The main opposition coalition in the Democratic Republic of Congo (DRC) has elected a new leader to steer affairs of the group.
Felix Tshisekedi, son of the deceased leader will take over from where his father left off. The decision was arrived at during a meeting that lasted from Thursday (March 2) into the wee hours of Friday.Etienne Tshisekedi, a former Prime Minsiter and leader of the Rassemblement died on February 1, in the Belgian capital, Brussels, where he had gone to receive medical treatment. His death sparked fears that a political agreement brokered by the Catholic Church stood on shaky grounds – a view that was shared by a number of international bodies.
The second topmost member of the coalition shall be, Pierre Lumbi – a former member of the Presidential Majority and former special advisor to President Kabila on matters of security. He left the government in September 2015 – he will serve as chairman of the committee of wise men.
Lumbi will assume the post of leading the implementation of the agreement of December 31, the role that was supposed to be occupied by Etienne Tshisekedi. Felix Tshisekedi is widely expected to be named Prime Minister as agreed by the deal – that the opposition occupies that post.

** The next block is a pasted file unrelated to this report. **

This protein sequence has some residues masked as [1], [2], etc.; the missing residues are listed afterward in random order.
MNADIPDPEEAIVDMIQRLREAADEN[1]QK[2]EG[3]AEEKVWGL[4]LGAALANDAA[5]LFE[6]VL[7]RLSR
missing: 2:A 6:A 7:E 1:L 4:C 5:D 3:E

Indeed, one of the conditions of President Kabila was that the opposition found a new leader, and then listed three ministerial nominees as part of efforts aimed at putting the negotiations back on track.
There are however small undercurrents within the party with some disappointed members pointing to ‘political immaturity of the new leader in making some appointments.
Reports indicate that three smaller parties walked out of the meeting as signs of protests. “Certain ambitions are offended,” acknowledged a spokesperson of the group, Delly Sessanga.
The DRC Catholic Church brokered a last-minute political deal between the government and the main opposition. Under the agreement, polls are expected to be held this year to replace incumbent Kabila whose mandate run out in December last year.
The deal signed on New Year’s Eve also added that a transitional government be put in place as preparations are made towards the next elections. The government is on record to have said that the cost of polls were too expensive to be held this year.
This agreement had narrowly avoided serious tensions in the lead up to the expiration of Kabila’s second and final mandate. The deadly protests that hit the capital, Kinshasa and other parts of the country were hinged on refusing a mandate extension by the incumbent.